Shelfware is the big security problem that no one wants to talk about. Loosely defined as technology that remains unused, underutilized or implemented incorrectly, it is the elephant in the room for many chief information security officers (CISOs).
A 2015 survey by Osterman Research, sponsored by Trustwave, illustrated just how bad the problem is. In a report of 172 small-, medium- and large-sized enterprises, researchers found that those investing in new security controls often ended up underutilizing the technologies in which they just invested -- or simply not using them at all.
Osterman found this to be true with at least 30 percent of the respondents. In some companies, survey respondents said nearly 30 percent of all new security investments were not being used at all or were underutilized. One company surveyed said 60 percent of its security software was shelfware.
"We expected some security software on the shelf,” said Josh Shaul, Trustwave's vice president of product management at the time. “What we found was companies are pouring money down the drain."
How common is shelfware?
Shelfware is a common concern for many businesses, and it is often the result of little to no vendor consultation, too much emphasis on compliance before security and an unawareness of what the technology can truly do.
Indeed, a previous 451 Research report suggested that shelfware often resulted from over-hyped products, or solutions lacking features, and pointed to security information and event management (SIEM) and intrusion detection system (IDS) solutions as the most underused technologies. Many believe SIEM has long failed to live up to its marketing hype, while Target supposedly spent over $1 million on an anti-malware solution poorly configured at the time of its 2013 data breach.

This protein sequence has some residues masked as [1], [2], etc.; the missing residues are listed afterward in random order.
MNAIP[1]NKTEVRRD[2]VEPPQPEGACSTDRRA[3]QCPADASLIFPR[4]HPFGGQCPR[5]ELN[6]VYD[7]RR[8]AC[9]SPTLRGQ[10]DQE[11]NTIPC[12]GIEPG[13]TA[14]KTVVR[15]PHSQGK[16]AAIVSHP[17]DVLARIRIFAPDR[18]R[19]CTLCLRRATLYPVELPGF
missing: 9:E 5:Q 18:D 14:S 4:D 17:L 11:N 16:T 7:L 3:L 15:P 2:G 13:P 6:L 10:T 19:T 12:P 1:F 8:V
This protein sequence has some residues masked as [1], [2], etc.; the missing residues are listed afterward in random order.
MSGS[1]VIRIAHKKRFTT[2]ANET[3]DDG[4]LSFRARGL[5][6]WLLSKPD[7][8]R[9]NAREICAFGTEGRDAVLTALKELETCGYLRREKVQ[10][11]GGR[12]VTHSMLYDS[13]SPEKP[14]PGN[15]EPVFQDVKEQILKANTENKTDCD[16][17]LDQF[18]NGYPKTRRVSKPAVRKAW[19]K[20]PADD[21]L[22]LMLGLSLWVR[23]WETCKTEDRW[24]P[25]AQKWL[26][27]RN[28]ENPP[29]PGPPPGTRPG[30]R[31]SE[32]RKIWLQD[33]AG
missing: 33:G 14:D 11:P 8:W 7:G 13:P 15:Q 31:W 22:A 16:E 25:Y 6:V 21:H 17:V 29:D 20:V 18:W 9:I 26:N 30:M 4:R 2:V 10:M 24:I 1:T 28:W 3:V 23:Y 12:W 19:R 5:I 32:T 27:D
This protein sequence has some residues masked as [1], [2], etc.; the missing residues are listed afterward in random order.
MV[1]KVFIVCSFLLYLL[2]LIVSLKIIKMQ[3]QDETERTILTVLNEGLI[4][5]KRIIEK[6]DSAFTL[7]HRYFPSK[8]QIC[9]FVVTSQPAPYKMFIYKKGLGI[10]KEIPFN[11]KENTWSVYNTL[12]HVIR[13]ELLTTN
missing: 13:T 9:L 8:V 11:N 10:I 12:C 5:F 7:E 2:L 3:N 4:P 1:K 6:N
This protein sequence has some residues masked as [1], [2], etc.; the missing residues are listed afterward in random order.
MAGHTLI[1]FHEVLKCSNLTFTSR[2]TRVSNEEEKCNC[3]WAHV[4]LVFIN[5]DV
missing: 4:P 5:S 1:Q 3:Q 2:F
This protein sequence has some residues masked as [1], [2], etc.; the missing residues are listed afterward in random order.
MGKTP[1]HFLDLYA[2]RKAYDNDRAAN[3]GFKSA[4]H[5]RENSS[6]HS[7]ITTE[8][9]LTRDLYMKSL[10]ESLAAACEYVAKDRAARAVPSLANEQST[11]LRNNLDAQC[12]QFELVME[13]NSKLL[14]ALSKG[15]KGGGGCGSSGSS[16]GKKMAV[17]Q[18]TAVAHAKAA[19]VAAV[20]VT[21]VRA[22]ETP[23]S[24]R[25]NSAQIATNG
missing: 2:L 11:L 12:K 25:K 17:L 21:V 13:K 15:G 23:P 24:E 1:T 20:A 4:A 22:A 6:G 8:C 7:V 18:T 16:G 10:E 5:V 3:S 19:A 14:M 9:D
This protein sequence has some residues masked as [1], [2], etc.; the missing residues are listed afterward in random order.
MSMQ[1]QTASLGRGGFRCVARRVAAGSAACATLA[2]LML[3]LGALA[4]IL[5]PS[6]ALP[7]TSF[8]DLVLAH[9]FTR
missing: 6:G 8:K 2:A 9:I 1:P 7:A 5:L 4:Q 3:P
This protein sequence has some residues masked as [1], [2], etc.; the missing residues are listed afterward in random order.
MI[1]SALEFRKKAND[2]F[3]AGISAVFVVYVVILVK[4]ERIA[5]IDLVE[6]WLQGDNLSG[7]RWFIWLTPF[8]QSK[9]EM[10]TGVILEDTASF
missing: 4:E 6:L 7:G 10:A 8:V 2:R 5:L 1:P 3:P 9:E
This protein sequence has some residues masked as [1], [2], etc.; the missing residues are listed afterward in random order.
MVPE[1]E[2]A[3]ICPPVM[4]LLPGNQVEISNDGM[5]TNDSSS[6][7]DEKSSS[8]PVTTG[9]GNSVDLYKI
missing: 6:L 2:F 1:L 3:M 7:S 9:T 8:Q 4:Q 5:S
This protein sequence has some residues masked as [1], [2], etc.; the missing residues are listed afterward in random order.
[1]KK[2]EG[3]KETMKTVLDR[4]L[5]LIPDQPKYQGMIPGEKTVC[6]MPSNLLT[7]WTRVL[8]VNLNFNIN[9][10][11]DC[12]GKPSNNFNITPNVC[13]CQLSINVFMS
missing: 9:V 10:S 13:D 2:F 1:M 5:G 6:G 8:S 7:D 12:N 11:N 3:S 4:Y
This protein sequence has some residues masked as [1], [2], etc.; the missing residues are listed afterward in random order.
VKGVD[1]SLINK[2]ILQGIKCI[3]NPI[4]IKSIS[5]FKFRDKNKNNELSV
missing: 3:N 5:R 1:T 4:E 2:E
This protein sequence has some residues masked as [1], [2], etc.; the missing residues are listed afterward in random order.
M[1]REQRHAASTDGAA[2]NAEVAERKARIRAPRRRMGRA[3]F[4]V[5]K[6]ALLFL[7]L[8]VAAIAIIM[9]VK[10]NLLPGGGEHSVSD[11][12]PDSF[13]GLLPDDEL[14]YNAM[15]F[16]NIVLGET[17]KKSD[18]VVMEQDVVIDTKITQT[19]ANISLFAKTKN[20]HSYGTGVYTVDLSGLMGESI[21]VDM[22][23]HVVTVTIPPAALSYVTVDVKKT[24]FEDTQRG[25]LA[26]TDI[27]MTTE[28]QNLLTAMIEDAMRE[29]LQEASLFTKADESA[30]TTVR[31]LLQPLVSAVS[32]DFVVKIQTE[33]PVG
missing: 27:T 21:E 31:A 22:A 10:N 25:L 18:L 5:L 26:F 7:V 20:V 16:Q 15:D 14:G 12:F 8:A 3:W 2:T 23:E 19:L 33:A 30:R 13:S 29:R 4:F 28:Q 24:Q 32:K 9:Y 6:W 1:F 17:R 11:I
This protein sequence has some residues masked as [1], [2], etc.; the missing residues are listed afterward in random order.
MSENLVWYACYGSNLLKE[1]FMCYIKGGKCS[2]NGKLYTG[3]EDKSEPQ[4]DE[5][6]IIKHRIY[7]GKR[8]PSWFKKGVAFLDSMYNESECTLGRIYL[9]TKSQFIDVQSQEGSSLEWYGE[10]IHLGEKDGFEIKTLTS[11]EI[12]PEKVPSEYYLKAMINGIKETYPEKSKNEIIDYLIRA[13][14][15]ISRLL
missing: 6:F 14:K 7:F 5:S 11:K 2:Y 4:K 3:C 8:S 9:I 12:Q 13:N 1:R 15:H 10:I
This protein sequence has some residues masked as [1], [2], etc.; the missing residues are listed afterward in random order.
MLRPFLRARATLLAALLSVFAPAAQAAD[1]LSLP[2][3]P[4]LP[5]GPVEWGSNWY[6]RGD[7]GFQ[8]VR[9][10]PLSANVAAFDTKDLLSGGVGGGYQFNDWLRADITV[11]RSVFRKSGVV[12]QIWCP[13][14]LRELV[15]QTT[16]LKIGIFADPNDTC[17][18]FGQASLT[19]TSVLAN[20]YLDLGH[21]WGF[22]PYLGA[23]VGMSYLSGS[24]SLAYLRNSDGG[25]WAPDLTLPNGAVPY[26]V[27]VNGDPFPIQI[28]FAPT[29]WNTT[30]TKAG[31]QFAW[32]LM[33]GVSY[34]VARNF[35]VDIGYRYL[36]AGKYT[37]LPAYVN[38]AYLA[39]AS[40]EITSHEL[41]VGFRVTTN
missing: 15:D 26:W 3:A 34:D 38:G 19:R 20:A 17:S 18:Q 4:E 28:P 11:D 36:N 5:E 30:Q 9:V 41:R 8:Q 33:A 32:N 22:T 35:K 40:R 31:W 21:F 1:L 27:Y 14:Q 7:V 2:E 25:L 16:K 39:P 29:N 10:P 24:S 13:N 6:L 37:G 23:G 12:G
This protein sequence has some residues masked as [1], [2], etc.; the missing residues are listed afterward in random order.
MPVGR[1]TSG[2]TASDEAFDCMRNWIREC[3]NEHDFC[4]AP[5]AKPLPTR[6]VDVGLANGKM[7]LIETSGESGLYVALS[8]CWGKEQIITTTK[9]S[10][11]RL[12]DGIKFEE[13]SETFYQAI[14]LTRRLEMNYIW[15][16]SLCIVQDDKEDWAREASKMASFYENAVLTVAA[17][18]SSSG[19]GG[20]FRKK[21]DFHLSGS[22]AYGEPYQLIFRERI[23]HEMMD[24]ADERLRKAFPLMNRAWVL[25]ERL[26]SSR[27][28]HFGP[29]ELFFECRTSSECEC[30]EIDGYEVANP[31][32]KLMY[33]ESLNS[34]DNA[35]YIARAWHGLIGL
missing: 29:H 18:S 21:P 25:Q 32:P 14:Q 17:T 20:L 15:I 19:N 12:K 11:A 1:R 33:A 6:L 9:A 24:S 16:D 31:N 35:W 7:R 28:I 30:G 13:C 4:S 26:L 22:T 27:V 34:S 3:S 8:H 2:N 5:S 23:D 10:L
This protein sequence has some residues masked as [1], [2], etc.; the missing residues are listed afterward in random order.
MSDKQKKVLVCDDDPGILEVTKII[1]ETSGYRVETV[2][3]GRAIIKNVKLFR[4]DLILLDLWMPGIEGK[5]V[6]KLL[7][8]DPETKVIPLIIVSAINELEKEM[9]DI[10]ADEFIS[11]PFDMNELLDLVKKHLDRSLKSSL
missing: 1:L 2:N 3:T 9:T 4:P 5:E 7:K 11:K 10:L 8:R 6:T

This brings the question as to how such hi-tech solutions end up gathering dust. “The top three reasons from a customer perspective that security software ends up on the shelf is they only purchased it to satisfy a compliance or regulatory demand; internal organizational politics got in the way (or a lack of clarity of use and business alignment), and not enough time or expertise to implement properly,” says Javvad Malik, security advocate at Alienvault.
He argues it’s hard to change as far as compliance is concerned but says for the other two reasons, “It illustrates tactical purchasing or inheriting security technologies that have no place in the overall security strategy. There’s some shelfware that I’ve seen that literally has never been deployed and only purchased to satisfy an auditor.”
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